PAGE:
PENDLETON — Umatilla County is taking control of the school health centers in Pendleton.
The county operates one center at the high school and the other at the middle school. The county last year contracted with Columbia River Health to staff the centers. The Boardman-based health organization in February notified the county it would not renew that contract.
Alisha Southwick, deputy director of Umatilla County Public Health Department, told the board during its meeting Wednesday in Pendleton the new plan is for the county to staff the centers directly. She said the health department met with school district officials and representative from St. Anthony Hospital, Pendleton, and they wanted the county to employ the health officials who work in the centers.
“The reasoning behind that is to help promote some stability in the center,” Southwick told the board. “When we were contracting … we had a lot of turnover through that, which made it an unreliable service for the students in the schools.”
Making the positions county employees, she continued, would give the schools more confidence in the service and lead to more students using it. Each center saw 150-200 students a year, she said, but that dipped with staffing vacancies the last two years.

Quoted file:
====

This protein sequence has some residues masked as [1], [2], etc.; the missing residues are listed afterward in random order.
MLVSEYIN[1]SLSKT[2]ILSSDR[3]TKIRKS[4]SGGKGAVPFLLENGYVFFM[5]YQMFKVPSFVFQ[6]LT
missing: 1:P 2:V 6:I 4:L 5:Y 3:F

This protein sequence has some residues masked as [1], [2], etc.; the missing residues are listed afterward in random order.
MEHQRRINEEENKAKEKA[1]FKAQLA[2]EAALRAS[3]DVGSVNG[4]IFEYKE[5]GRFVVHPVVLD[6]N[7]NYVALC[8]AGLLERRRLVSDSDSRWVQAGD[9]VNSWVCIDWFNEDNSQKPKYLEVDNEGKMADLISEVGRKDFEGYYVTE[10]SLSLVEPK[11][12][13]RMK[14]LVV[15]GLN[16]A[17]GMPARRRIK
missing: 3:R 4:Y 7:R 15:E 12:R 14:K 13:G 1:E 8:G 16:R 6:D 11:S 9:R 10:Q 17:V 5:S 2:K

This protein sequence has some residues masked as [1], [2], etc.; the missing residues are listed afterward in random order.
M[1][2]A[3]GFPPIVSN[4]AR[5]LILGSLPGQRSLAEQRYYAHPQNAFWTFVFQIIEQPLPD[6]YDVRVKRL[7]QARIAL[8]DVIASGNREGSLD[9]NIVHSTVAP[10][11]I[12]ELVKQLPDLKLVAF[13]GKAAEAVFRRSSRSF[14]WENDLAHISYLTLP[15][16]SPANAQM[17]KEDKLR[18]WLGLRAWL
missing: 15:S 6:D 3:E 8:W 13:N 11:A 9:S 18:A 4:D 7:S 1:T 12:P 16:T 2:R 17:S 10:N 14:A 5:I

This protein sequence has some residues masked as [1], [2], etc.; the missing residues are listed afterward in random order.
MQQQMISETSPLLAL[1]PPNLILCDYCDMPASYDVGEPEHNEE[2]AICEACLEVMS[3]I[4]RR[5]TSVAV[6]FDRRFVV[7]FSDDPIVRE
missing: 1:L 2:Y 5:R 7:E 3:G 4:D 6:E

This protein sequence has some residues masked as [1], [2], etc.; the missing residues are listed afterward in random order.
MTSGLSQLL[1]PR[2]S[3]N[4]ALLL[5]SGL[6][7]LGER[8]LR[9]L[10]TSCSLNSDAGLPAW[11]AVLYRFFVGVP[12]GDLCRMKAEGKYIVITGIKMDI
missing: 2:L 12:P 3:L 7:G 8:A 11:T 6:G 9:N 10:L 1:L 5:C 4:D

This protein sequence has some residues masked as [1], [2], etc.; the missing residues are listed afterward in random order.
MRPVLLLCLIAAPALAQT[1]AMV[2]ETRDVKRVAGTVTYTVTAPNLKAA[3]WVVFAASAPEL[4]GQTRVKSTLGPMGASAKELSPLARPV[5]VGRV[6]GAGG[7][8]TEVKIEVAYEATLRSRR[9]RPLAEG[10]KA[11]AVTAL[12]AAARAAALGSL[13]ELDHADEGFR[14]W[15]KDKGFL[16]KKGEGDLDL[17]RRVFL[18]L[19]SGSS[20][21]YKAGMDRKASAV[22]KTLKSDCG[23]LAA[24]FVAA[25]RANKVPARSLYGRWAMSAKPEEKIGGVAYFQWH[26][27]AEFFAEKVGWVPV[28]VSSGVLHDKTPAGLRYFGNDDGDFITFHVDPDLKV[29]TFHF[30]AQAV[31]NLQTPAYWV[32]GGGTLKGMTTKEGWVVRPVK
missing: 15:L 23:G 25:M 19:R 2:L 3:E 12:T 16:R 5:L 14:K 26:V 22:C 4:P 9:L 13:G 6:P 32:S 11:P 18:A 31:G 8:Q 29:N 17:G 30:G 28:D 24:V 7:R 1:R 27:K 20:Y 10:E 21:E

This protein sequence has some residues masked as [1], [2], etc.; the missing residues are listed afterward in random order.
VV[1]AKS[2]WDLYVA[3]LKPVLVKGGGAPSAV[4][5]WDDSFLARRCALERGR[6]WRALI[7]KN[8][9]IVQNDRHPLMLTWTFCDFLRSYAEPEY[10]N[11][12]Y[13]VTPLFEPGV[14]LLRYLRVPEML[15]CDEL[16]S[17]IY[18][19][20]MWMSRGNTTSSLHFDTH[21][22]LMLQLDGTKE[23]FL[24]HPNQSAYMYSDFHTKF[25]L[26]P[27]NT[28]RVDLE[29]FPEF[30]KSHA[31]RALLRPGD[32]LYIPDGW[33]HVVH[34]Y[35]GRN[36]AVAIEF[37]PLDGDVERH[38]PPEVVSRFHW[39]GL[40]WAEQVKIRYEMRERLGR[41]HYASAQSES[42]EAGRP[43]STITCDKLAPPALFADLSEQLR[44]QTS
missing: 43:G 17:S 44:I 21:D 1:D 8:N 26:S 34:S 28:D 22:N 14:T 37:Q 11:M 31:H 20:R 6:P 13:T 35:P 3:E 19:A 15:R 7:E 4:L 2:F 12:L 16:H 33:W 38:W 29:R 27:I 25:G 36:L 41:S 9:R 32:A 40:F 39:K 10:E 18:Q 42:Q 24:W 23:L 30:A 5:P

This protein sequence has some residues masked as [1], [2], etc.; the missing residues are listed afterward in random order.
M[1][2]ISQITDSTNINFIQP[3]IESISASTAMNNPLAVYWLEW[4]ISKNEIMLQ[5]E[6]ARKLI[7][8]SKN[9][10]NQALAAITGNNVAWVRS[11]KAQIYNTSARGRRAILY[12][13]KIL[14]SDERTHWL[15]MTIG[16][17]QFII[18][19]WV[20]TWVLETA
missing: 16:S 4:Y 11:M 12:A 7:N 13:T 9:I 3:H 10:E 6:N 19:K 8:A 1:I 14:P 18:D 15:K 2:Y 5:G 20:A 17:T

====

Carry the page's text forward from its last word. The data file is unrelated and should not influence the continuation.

She also said providing mental health services was a big part of the work at the centers.
The health department asked the county to approve hiring a nurse practitioner and two mental health specialists. Southwick said they would work full time when school was in session. State funding, insurance payments and some grants cover all the program costs, she added. The board approved the positions.
And the county’s $91 million budget for the upcoming fiscal year received the stamp of approval.
The county board of commissioners voted Wednesday morning in Pendleton to adopt the 2019-20 budget, which goes into effect July 1 with a general fund of $32.4 million, about $3.7 million more than the current budget.The county in the upcoming fiscal year also boosts its number of full- time equivalent employees from 311 to 324.
Commissioner George Murdock said while it took only a few moments to adopt the fiscal document, county staff put in two full days of work in April to parse through it all. The total budget document spans 280 pages.
The county board also gave the public works department the OK to buy a new tractor-trailer for almost $125,000, a new dump truck with a snow plow for $162,000 and a new dump truck with a snow plow and sander for about $183,000. Tom Fellows, public works director, explained the vehicles were on the equipment replacement list for 2019-20 and the county road department receives all of its money from the state highway fund.